Lufthansa subsidiary Swiss is planning to reduce its fleet, after incurring a Swfr84.1 million ($86.1 million) operating loss in the first quarter.

That compares with an operating profit of Swfr48.3 in the same period of 2019.

Swiss aircraft overhead

Source: Swiss

Revenue declined 20% in this year’s first quarter, to Swfr923 million, while passenger numbers fell 21%.

Swiss says it will be “resizing its fleet by deferring deliveries of short- and medium-haul aircraft” and is “further considering withdrawing older aircraft earlier than planned”.

Cirium fleets data shows the airline has 16 Airbus A320neos, eight A321neos and a single A220-300 on order. The A220-300 is the last from an order for 30 A220s, deliveries of which began in 2016.

Swiss has a total 90 aircraft. In addition to the A220s, the fleet includes a single A319ceo, 19 A320ceos, a single A320neo, nine A321ceos, 14 A330-300s, five A340-300s and 12 Boeing 777-300ERs.

The airline’s leisure arm, Edelweiss, has an 10 A320ceos, two A330-300s and four A340-300s.

In April, Lufthansa disclosed an agreement under which Switzerland’s government will back loans of Swfr1.5 billion to avert an insolvency of Swiss and Edelweiss.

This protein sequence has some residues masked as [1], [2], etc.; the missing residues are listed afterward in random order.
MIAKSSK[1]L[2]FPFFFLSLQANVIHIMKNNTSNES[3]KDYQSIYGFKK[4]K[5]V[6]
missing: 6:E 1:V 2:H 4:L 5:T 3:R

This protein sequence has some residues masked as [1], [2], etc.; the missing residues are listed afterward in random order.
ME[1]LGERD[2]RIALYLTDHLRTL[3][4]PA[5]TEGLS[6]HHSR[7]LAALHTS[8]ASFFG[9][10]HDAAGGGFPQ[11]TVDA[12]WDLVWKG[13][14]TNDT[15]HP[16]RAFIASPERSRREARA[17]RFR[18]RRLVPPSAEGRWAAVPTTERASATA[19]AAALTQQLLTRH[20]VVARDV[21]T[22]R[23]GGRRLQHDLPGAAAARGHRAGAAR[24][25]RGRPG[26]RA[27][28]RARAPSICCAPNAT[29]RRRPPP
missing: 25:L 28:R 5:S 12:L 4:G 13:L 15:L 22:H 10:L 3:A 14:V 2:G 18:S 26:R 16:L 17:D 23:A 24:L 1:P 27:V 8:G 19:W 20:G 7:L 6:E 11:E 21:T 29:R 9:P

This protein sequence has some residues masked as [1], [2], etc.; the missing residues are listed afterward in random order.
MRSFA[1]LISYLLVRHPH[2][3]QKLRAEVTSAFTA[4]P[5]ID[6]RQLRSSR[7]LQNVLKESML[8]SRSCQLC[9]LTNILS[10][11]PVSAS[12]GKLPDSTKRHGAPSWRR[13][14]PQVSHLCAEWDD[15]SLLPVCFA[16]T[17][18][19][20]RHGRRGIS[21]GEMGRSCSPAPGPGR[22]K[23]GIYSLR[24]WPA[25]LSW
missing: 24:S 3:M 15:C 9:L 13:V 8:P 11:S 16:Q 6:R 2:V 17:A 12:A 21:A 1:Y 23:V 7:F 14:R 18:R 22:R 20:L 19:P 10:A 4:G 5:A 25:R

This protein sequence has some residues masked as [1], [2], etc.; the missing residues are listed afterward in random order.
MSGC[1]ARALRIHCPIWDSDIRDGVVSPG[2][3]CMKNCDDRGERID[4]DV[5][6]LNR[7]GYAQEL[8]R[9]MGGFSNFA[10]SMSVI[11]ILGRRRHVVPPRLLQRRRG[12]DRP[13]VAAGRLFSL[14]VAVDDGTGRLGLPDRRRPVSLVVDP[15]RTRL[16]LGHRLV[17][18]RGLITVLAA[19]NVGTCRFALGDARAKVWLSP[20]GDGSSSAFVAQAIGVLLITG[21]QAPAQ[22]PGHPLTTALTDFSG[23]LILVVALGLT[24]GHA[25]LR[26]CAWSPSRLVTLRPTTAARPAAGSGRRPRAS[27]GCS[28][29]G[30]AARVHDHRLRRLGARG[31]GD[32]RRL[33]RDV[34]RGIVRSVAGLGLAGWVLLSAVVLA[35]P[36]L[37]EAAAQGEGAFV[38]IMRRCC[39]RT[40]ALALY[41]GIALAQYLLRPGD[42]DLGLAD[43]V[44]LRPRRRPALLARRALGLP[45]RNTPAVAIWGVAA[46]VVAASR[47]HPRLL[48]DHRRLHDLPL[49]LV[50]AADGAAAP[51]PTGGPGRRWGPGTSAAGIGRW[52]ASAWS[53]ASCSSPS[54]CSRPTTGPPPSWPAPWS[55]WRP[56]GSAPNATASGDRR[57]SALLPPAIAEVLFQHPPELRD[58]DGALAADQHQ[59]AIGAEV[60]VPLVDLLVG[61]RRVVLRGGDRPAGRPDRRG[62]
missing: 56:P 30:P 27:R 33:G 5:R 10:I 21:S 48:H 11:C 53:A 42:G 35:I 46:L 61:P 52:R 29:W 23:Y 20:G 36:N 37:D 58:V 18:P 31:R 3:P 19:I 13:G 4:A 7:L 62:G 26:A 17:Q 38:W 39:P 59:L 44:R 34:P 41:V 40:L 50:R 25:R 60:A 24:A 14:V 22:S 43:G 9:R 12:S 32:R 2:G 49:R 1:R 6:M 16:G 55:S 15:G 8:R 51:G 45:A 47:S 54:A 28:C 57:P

Swiss’s finance chief Markus Binkert states that the government loan guarantees, financial support from Lufthansa, and cost-saving measures “will enable us to bridge any liquidity gap”.

He adds: “We will be doing everything in our power to repay such loans with interest with all possible speed.”

Lufthansa earlier today disclosed “far-reaching” restructuring efforts across the group.

Swiss’s chief executive Thomas Kluhr foresees that the gradual resumption of flights will be a “step-by-step process that will take two to three years”.

Having provided a skeleton service from Zurich and Geneva from 23 March until 31 May, Swiss intends to operate 15-20% of its original schedule this month and to further grow its schedule depending on demand.

“We will be steadily expanding our services from Zurich and Geneva, with the aim of restoring the direct intercontinental connections that are so vital to Switzerland’s economy, politics, society and tourism sector,” Kluhr states.